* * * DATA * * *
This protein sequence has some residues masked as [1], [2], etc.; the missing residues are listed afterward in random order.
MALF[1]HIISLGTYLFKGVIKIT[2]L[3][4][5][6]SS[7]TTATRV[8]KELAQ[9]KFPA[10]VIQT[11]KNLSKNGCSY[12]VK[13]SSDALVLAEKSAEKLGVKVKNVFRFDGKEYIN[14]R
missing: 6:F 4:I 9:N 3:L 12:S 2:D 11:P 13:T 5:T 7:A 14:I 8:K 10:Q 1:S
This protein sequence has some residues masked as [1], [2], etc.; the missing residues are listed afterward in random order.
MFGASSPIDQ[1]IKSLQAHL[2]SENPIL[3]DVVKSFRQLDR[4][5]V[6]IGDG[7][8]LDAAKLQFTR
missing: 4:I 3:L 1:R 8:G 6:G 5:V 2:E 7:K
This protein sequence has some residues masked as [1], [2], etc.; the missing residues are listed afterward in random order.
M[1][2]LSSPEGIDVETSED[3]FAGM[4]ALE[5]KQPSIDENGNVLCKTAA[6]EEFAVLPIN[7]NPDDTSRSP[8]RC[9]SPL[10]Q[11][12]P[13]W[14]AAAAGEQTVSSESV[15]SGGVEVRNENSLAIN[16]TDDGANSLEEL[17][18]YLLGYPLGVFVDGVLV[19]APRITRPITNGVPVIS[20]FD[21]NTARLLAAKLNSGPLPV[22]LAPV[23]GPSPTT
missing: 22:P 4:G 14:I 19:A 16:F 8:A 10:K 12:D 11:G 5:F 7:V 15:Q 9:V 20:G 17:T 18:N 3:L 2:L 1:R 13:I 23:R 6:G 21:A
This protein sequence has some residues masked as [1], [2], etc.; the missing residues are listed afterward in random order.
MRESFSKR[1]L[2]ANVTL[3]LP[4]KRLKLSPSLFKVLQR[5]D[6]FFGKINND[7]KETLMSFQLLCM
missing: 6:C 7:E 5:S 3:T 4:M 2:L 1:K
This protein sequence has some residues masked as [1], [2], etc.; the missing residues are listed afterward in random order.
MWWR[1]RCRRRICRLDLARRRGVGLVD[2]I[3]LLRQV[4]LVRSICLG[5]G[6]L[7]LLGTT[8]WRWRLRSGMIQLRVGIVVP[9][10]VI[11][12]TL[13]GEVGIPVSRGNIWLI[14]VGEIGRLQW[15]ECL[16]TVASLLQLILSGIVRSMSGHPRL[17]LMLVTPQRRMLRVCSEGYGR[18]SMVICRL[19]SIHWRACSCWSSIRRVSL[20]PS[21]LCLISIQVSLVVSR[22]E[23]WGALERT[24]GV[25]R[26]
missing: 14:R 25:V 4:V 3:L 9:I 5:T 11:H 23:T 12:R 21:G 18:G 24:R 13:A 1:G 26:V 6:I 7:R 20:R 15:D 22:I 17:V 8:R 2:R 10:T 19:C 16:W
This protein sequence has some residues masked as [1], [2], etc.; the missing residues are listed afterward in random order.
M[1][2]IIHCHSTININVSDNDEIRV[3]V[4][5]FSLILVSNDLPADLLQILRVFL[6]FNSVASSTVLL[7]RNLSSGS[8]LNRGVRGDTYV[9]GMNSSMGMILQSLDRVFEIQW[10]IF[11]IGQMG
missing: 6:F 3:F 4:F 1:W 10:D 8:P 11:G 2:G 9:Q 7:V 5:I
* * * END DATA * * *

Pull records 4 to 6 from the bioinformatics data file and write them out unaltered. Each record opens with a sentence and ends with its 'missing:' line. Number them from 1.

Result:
This protein sequence has some residues masked as [1], [2], etc.; the missing residues are listed afterward in random order.
MRESFSKR[1]L[2]ANVTL[3]LP[4]KRLKLSPSLFKVLQR[5]D[6]FFGKINND[7]KETLMSFQLLCM
missing: 6:C 7:E 5:S 3:T 4:M 2:L 1:K
This protein sequence has some residues masked as [1], [2], etc.; the missing residues are listed afterward in random order.
MWWR[1]RCRRRICRLDLARRRGVGLVD[2]I[3]LLRQV[4]LVRSICLG[5]G[6]L[7]LLGTT[8]WRWRLRSGMIQLRVGIVVP[9][10]VI[11][12]TL[13]GEVGIPVSRGNIWLI[14]VGEIGRLQW[15]ECL[16]TVASLLQLILSGIVRSMSGHPRL[17]LMLVTPQRRMLRVCSEGYGR[18]SMVICRL[19]SIHWRACSCWSSIRRVSL[20]PS[21]LCLISIQVSLVVSR[22]E[23]WGALERT[24]GV[25]R[26]
missing: 14:R 25:V 4:V 3:L 9:I 5:T 11:H 23:T 12:R 21:G 18:G 24:R 13:A 1:G 26:V 6:I 7:R 20:R 15:D 22:I 17:V 8:R 2:R 10:T 19:C 16:W
This protein sequence has some residues masked as [1], [2], etc.; the missing residues are listed afterward in random order.
M[1][2]IIHCHSTININVSDNDEIRV[3]V[4][5]FSLILVSNDLPADLLQILRVFL[6]FNSVASSTVLL[7]RNLSSGS[8]LNRGVRGDTYV[9]GMNSSMGMILQSLDRVFEIQW[10]IF[11]IGQMG
missing: 6:F 3:F 4:F 1:W 10:D 8:P 11:G 2:G 9:Q 7:V 5:I